New guy, tired of being labled a lurker.


May 8, 2003
First off, I would like to say that you are all great for the posting of your opions, facts, findings, and general knowledge about life.

I am a green horn about cephs (it should be noted that I have kept aquaria for about 15 years), but I have been gathering all the info. I can, before embarking on the ceph quest. I would greatly appriciate any insight into the ceph hobby.

Now... as for my aquarium, I have an 180gal. reg. with 200lbs l/s. A 55 gal. sump/refugium (sp?) that contains 40lbs. l/s. and plenty of lighting, maybe too much for a ceph. And about 50lbs. base rock for the little guy.

Thanks, in advance for any information that you might provide, and for reading my post!
Welcome! There, now doesn't it feel better to be a Larval Mass? :biggrin2:

You've come to the right place! There are some very knowledgeable people who visit this site (...steps aside... )

Be sure to check out the CephCare forums (CephCare Q&A, Tank Setup & Maintenance, etc.)... and register your tank in the OCTO Database as well!

...thinking of opening up an "Introduce Yourself" forum...
Good call on the new index item, Tony!
Welcome to Tonmo, Castor...lots of info here! You said that you have a fair amount of experience in keeping should have no problem with a ceph...the tank you describe is certainly sufficient, the only problem might be what you already mentioned...the light levels. What are you using for illumination?
I currently have 4, 10K 96w pc, and 4 "actinic 03" 96w pc. I'm going to be building the rock structure sometime this week, time permitting, and make a nice cozy home for "Harvey".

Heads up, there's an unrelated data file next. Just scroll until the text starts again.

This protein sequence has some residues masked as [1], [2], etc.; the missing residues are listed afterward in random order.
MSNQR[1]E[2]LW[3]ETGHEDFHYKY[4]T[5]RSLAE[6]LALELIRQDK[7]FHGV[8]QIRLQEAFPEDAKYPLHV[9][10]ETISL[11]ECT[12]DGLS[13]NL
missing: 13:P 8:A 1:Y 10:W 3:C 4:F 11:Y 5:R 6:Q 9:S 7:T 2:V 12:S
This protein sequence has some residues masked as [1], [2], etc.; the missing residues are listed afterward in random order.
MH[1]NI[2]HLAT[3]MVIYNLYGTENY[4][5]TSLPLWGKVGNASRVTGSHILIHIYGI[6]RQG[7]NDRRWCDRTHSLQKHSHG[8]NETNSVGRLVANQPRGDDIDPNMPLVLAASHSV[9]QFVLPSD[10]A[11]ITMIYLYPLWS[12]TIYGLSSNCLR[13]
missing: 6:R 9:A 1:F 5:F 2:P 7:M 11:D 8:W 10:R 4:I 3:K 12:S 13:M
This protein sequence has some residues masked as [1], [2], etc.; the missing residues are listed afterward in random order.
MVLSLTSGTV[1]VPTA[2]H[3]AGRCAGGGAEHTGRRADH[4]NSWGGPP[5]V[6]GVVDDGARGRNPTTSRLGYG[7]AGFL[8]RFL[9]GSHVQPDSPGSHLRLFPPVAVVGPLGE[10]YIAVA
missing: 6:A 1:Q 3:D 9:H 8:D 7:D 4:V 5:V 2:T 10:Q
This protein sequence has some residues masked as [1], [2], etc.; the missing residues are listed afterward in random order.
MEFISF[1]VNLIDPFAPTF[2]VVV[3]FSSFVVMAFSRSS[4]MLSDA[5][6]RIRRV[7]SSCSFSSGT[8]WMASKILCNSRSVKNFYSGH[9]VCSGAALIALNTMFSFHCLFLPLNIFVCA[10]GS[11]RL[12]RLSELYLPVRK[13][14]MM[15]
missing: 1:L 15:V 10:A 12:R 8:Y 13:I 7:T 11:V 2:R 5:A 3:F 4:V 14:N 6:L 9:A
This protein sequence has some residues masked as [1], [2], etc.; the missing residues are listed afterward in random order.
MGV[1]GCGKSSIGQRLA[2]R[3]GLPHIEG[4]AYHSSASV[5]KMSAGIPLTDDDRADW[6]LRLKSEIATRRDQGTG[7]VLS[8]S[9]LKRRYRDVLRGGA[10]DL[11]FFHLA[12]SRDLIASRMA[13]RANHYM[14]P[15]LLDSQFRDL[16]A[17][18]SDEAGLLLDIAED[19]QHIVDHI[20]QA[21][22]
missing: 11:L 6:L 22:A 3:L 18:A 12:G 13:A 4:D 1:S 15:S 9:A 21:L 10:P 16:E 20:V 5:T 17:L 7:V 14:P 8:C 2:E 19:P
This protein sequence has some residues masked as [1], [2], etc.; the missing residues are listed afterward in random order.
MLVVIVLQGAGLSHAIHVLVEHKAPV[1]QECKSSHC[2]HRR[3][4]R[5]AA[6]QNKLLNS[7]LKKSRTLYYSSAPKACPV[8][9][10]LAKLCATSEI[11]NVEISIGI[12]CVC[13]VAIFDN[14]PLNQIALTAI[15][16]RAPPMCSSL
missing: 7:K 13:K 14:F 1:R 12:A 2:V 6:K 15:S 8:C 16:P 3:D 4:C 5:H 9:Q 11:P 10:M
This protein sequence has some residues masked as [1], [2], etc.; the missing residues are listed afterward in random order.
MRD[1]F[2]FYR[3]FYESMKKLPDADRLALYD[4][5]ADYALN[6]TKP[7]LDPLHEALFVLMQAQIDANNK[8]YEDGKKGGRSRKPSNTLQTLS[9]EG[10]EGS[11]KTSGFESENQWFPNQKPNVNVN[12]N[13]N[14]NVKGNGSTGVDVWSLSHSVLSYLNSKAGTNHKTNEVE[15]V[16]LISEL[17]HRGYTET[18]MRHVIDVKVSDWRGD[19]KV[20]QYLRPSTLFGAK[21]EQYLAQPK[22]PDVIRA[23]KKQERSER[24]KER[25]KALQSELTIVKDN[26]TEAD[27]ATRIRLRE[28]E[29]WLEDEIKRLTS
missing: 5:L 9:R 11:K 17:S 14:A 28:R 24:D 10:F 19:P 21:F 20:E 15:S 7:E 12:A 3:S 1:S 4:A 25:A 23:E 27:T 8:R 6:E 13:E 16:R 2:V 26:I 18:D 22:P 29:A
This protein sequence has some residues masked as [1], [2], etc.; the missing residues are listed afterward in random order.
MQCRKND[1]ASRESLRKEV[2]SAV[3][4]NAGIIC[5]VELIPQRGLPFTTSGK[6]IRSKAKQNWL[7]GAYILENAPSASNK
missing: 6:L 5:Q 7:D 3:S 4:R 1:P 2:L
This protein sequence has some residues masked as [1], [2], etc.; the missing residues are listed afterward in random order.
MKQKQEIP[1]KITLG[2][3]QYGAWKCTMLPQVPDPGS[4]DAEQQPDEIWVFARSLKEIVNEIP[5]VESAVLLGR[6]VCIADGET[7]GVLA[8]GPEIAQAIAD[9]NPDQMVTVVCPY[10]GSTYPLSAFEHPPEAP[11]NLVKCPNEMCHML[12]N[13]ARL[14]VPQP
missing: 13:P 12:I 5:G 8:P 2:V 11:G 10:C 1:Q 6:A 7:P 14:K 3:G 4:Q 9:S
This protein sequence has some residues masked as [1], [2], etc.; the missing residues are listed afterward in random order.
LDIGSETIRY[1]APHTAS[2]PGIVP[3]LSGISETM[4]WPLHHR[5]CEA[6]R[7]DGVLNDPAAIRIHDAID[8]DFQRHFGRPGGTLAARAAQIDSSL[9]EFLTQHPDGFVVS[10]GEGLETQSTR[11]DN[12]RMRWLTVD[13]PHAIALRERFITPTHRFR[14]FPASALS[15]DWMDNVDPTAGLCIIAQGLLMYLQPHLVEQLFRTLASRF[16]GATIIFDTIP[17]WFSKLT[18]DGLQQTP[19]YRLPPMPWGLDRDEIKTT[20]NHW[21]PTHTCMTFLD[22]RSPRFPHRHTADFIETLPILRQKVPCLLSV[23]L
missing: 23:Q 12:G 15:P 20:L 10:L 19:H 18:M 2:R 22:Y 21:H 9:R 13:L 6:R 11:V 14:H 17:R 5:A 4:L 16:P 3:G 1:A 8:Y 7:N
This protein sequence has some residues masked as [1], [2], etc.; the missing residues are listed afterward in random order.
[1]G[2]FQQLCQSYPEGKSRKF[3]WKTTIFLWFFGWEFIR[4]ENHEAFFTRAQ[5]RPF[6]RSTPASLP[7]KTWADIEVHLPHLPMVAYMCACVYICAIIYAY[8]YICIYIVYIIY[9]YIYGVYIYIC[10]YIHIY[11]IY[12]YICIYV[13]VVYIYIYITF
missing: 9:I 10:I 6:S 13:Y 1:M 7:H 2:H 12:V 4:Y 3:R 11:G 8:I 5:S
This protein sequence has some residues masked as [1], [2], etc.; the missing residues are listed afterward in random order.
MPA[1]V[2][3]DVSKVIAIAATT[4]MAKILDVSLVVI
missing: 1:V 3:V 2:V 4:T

You are going to fit a 6 foot invisible rabbit into that tank??? :smile: That is a lot of light for a ceph might want to bump that down a bit, unless you have a LOT of cover...are you going to be raising soft corals,etc. in it?
you might be a little limited in the types of corals you can keep with stingers, etc...that and my octos always enjoyed moving stuff around the tank, just so you are aware!
Cuttles might be a little easier to keep with the corals, even though they like to dig too!
I have also considered a cuttle, but I understand that they are a LOT more difficult to maintain healthy in the home. I am certainly willing to do what ever it takes to keep one in pristine health. As a matter of fact, my original intent was to keep a cuttle, until I began to read available literatre on their care. Any suggestions?
Dr Woods has a fairly good general overview...I tried to paste the #$%^& address into the screen, but can't seem to get it right! My fault, not the PC's...oh well. Do an IWON or Yahoo search for cuttlefish in captivity, and look for the "cephalopod page". That will at least give you an idea of what you are in for...personally, I think they are just as easy to keep...but that might be my danish luck! Colin has a lot of experience with these might want to ask him...
Good luck!
Hello Castor!

Two cent trivia: Castor canadensis is the scientific name of the North American beaver. Very cool animal, even though Steve tends to think of such beings as "vertebrate filth". :lol:

Welcome to TONMO, where the past, present, and future is cephalopods...

Sushi and Sake,


Shop Amazon

Shop Amazon
Shop Amazon; support TONMO!
Shop Amazon
We are a participant in the Amazon Services LLC Associates Program, an affiliate program designed to provide a means for us to earn fees by linking to Amazon and affiliated sites.